Ocean and climate modelling

The Agulhas leakage represents the transport of warm and saline Indian Ocean waters around the southern tip of Africa and into the Atlantic Ocean. These waters enter the upper limb of the Atlantic Meridional Overturning Circulation (AMOC) and, over time, they are transported into the North Atlantic. Variations in the Agulhas leakage on time scales of several years and longer impact the AMOC. Driven by the intensification of the Southern Hemisphere westerly winds, the Agulhas leakage increased during the second half of the twentieth century, feeding more warm and saline tropical Indian Ocean waters into the AMOC.

In work package 1.1 we investigate the evolution of the Agulhas Current system and coastal dynamics as well as changes in Agulhas Leakage over the past decades. To adequately simulate mesoscale processes contributing to the Agulhas leakage we develop and use global ocean general circulation model simulations that allow for the representation of eddies in the South Atlantic and western Indian oceans. The facilitated model configurations are part of the INALT-family.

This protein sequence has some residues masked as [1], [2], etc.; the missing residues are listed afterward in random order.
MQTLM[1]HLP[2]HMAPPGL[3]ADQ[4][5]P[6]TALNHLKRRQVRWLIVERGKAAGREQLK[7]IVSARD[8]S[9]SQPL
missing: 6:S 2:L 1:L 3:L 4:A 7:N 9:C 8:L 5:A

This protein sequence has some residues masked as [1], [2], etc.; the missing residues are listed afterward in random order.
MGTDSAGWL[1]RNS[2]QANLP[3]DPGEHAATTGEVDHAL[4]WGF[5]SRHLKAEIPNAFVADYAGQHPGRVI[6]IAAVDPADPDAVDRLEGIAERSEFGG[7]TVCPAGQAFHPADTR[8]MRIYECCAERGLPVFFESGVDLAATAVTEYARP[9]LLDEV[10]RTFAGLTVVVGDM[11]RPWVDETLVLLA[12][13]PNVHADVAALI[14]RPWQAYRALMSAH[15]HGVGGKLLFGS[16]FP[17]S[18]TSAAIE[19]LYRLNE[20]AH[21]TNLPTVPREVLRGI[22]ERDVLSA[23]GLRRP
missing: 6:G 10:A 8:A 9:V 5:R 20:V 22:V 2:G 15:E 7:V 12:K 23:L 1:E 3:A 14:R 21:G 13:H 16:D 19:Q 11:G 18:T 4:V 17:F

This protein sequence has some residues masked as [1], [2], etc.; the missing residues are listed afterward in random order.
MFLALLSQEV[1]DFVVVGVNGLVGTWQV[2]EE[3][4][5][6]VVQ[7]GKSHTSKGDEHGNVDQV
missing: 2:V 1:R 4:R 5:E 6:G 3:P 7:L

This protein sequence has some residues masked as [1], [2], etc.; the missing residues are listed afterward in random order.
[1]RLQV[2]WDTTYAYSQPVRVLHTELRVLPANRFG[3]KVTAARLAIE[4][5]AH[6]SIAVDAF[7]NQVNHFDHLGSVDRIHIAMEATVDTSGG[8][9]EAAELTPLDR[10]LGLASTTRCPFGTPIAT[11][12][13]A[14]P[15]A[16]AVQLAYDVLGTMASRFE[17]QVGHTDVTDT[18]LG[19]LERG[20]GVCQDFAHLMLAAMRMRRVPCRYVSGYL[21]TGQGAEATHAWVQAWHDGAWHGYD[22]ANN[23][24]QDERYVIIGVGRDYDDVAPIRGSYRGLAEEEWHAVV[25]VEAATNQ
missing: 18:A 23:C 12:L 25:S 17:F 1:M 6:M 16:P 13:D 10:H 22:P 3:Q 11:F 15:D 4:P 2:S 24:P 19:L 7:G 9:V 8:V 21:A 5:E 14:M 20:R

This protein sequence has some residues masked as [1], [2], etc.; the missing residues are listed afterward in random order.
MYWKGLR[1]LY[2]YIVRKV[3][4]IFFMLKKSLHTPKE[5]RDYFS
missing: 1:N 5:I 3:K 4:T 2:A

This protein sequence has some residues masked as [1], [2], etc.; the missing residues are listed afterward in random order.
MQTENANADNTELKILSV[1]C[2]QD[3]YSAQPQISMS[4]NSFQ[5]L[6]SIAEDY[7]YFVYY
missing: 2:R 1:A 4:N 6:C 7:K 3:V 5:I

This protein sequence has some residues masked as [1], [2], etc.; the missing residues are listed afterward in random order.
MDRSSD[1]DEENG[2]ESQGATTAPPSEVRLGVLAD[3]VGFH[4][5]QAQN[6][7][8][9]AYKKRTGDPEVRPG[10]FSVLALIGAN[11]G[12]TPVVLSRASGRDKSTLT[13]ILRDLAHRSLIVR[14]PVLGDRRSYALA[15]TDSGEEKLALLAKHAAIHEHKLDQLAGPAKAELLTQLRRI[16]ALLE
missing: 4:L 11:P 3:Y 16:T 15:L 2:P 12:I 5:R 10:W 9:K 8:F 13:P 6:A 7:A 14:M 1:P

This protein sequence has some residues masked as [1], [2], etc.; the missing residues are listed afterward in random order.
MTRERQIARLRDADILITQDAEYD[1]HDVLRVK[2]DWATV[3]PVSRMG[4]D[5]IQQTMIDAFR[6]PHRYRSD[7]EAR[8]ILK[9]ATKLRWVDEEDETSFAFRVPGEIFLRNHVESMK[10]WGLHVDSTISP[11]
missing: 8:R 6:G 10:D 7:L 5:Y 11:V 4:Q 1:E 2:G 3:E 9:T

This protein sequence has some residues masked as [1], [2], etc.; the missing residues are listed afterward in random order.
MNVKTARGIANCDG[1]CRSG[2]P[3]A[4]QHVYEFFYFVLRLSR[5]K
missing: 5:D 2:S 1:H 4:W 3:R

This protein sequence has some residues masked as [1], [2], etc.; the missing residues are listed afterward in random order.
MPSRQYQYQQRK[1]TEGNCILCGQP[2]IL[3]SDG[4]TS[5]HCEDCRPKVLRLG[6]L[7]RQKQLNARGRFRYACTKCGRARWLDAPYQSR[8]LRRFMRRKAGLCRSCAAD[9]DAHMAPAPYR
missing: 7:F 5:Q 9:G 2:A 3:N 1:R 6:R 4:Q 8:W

In work package 1.2 we perform model simulations to find out how the Agulhas leakage will evolve under the changing climate of the twenty-first century. We employ a new ocean-atmosphere coupled climate model, FOCI , with enhanced ocean resolution around South Africa and with interactively calculated atmospheric ozone chemistry. Sensitivity simulations with FOCI allow us to differentiate between the different drivers of change in the westerly winds, and therefore of Agulhas leakage multi-annual variability.

During the last decades of the twentieth century, the formation of the Antarctic Ozone hole has led to an intensification of the Southern Hemisphere westerly winds. Concomitantly, increasing concentrations of greenhouse gases (GHG) have further strengthened the westerlies. The enhanced wind stress acting on the ocean`s surface led to changes in the ocean circulation and to an increase in Agulhas leakage.

GHG concentrations continue to increase in the twenty-first century, but the ozone hole is expected to recover as ozone depleting substances are being phased out following the Montreal Protocol. The recovery of ozone will weaken the westerlies, opposing the effect of the increasing GHG, which will act to strengthen the westerlies. The direction of the combined effect will depend on the extent to which humans will manage to reduce the emission of GHG. Under a strong-emission scenario, the impact of the GHG will outweigh that of ozone depletion and the westerlies will continue to intensify. Will this intensification be strong enough to increase the Agulhas leakage?